Consistent in quality and enthusiasm, Hughes again delivers a cornucopia of varietal amusements for foodophiles whose...

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BEST FOOD WRITING 2014

The 14th installment of a series known for dynamic, immersive food writing.

Longtime editor Hughes was challenged with the task of scouring books and magazines for “thoughtful, meaty” material while being a humble sentinel at her dying brother’s bedside. The entertaining essays she’s collected range in theme from home cooking, extreme palates and industrialized product developments to Cronuts and pickled baloney. A section on contemporary food trends examines the dust-up over big flavors and $4 toast being elevated to the “artisanal plane.” Particularly savory and eye-opening pieces include an entomophagist’s ingestion of insects as a source of both concentrated nutrition and inspiration; investigative journalist Barry Estabrook’s list of five foods plagued by historically questionable sanitization histories and overfarming; and a short report on Monsanto’s unsettlingly futuristic vegetable crossbreeding. Updates on prison commissary provisions and the sensationalized “last meal” as an “irresistible blend of food, death, and crime that drives a commercial and voyeuristic cottage industry” are also especially riveting. Among the more charmingly insightful gastronomical nuggets are John Birdsall’s perky analysis of American cuisine’s ostensive “gay sensibility,” food columnist J. Kenji López-Alt’s mouthwatering anatomy of a chocolate chip cookie and an exotic tour of street food in Asia from former Men’s Health food editor Matt Goulding. Humor and compassion, which Hughes admits sustained her throughout the book’s editing process, appear in satisfying doses in essays by self-taught baker Irvin Lin’s hilariously tongue-in-cheek recipe for boiling water, memories of homemade ketchup by David Leite and beloved New England novelist Ann Hood’s rediscovery of tomato pie. For Hughes, this particular edition of thoughtful food pondering “offered its own path of healing and comfort.”

Consistent in quality and enthusiasm, Hughes again delivers a cornucopia of varietal amusements for foodophiles whose palates crave invigorating interpretations and perspectives.

Pub Date: Nov. 1, 2014

ISBN: 978-0738217918

Page Count: 352

Publisher: Da Capo

Review Posted Online: Sept. 28, 2014

Kirkus Reviews Issue: Oct. 15, 2014

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Stricter than, say, Bergen Evans or W3 ("disinterested" means impartial — period), Strunk is in the last analysis...

THE ELEMENTS OF STYLE

50TH ANNIVERSARY EDITION

Privately published by Strunk of Cornell in 1918 and revised by his student E. B. White in 1959, that "little book" is back again with more White updatings.

Stricter than, say, Bergen Evans or W3 ("disinterested" means impartial — period), Strunk is in the last analysis (whoops — "A bankrupt expression") a unique guide (which means "without like or equal").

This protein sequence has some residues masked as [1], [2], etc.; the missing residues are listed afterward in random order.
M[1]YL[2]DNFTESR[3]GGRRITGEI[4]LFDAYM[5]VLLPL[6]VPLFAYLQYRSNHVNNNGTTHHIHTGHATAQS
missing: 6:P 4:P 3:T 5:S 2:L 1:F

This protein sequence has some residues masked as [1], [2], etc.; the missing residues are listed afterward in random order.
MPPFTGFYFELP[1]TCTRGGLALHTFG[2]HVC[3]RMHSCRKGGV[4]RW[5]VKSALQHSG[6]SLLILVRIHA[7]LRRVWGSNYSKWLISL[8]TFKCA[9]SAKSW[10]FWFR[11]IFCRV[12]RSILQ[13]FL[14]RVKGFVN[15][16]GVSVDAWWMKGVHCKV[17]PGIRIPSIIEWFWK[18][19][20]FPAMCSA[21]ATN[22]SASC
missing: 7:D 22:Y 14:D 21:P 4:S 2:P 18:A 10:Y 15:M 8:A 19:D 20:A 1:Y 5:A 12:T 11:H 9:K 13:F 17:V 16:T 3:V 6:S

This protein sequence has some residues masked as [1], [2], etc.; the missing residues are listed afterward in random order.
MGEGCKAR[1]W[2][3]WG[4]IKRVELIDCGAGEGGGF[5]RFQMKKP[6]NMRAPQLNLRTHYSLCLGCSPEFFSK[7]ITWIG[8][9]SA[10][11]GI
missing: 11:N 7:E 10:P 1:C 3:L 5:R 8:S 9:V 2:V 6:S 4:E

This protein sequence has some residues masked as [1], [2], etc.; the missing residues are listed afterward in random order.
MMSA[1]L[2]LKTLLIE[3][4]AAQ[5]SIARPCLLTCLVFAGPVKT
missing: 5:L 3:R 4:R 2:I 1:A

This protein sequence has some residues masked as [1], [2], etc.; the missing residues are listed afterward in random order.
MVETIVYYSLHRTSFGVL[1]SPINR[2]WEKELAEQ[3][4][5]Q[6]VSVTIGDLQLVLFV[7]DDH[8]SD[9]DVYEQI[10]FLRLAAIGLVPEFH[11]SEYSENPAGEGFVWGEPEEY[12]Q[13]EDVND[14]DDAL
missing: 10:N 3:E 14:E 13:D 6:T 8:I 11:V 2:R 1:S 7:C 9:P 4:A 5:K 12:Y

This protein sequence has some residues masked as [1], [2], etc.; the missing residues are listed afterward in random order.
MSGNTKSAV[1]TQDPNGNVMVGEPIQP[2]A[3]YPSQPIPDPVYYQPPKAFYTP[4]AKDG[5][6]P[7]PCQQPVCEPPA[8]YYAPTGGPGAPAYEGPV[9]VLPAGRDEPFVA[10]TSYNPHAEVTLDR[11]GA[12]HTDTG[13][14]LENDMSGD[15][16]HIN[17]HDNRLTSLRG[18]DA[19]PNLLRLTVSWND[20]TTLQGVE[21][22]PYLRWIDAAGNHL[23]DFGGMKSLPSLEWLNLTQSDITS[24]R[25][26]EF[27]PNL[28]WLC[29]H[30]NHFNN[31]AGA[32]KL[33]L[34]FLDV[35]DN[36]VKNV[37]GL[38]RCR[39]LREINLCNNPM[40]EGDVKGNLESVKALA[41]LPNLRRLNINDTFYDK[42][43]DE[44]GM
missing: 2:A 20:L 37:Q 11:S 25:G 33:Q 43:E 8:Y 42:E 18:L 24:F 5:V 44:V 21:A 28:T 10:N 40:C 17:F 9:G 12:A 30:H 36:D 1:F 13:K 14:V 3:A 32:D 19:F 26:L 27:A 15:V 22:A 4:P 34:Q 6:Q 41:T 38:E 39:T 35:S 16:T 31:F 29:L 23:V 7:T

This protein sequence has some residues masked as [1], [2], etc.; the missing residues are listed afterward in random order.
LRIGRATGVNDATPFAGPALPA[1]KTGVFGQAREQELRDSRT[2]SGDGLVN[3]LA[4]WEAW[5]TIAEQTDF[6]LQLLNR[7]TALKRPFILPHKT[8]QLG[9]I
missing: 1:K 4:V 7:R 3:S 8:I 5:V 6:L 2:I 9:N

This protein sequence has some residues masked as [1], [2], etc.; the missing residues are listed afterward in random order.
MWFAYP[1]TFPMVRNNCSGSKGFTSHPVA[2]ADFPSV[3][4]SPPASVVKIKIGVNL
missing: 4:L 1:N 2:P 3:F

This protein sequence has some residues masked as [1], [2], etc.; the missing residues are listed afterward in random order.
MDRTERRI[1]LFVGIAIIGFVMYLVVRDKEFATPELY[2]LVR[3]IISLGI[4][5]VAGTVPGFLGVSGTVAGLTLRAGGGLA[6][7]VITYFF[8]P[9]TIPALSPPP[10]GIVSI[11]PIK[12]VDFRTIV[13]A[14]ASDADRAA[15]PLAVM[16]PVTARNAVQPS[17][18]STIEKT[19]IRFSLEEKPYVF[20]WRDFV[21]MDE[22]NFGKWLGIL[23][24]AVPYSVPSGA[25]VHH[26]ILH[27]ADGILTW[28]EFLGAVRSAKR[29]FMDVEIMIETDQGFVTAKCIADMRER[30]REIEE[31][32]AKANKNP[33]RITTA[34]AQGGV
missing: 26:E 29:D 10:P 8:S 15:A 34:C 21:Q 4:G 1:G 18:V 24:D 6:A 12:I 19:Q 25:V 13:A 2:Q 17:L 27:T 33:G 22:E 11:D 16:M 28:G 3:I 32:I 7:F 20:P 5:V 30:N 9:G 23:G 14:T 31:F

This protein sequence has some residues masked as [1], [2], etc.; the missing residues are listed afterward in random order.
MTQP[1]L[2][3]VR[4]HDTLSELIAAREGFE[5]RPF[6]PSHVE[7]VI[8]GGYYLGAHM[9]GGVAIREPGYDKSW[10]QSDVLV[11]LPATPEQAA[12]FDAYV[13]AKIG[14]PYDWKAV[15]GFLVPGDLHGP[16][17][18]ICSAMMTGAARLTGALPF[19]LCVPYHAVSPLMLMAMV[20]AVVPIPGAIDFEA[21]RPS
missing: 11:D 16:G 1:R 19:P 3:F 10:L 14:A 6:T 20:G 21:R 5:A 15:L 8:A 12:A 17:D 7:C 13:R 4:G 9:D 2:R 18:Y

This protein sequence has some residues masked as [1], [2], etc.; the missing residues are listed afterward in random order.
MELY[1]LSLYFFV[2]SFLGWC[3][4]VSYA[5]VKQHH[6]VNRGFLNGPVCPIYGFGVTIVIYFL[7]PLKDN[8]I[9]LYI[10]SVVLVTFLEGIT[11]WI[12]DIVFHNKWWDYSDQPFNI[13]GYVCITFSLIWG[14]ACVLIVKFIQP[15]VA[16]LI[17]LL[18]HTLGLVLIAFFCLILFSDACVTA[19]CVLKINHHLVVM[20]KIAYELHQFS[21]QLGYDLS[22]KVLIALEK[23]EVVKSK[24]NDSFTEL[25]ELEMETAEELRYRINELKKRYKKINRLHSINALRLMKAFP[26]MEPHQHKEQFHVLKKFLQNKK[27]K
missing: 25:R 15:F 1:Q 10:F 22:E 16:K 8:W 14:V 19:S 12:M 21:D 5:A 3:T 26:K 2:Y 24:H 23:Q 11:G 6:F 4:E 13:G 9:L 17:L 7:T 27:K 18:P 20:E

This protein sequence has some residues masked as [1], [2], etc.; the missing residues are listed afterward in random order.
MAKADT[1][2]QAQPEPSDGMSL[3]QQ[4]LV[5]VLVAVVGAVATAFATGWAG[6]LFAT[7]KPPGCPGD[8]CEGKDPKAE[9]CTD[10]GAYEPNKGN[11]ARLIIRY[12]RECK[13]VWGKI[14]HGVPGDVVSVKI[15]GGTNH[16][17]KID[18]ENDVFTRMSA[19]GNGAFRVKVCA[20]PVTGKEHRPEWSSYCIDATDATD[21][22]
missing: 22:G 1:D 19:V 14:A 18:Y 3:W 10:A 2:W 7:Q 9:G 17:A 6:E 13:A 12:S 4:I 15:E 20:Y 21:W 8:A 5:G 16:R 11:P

Pub Date: May 15, 1972

ISBN: 0205632645

Page Count: 105

Publisher: Macmillan

Review Posted Online: Oct. 28, 2011

Kirkus Reviews Issue: May 1, 1972

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WHAT A WONDERFUL WORLD

A LIFETIME OF RECORDINGS

Noted jazz and pop record producer Thiele offers a chatty autobiography. Aided by record-business colleague Golden, Thiele traces his career from his start as a ``pubescent, novice jazz record producer'' in the 1940s through the '50s, when he headed Coral, Dot, and Roulette Records, and the '60s, when he worked for ABC and ran the famous Impulse! jazz label. At Coral, Thiele championed the work of ``hillbilly'' singer Buddy Holly, although the only sessions he produced with Holly were marred by saccharine strings. The producer specialized in more mainstream popsters like the irrepressibly perky Teresa Brewer (who later became his fourth wife) and the bubble-machine muzak-meister Lawrence Welk. At Dot, Thiele was instrumental in recording Jack Kerouac's famous beat- generation ramblings to jazz accompaniment (recordings that Dot's president found ``pornographic''), while also overseeing a steady stream of pop hits. He then moved to the Mafia-controlled Roulette label, where he observed the ``silk-suited, pinky-ringed'' entourage who frequented the label's offices. Incredibly, however, Thiele remembers the famously hard-nosed Morris Levy, who ran the label and was eventually convicted of extortion, as ``one of the kindest, most warm-hearted, and classiest music men I have ever known.'' At ABC/Impulse!, Thiele oversaw the classic recordings of John Coltrane, although he is the first to admit that Coltrane essentially produced his own sessions. Like many producers of the day, Thiele participated in the ownership of publishing rights to some of the songs he recorded; he makes no apology for this practice, which he calls ``entirely appropriate and without any ethical conflicts.'' A pleasant, if not exactly riveting, memoir that will be of most interest to those with a thirst for cocktail-hour stories of the record biz. (25 halftones, not seen)

Pub Date: May 1, 1995

ISBN: 0-19-508629-4

Page Count: 224

Publisher: Oxford Univ.

Review Posted Online: May 20, 2010

Kirkus Reviews Issue: March 1, 1995

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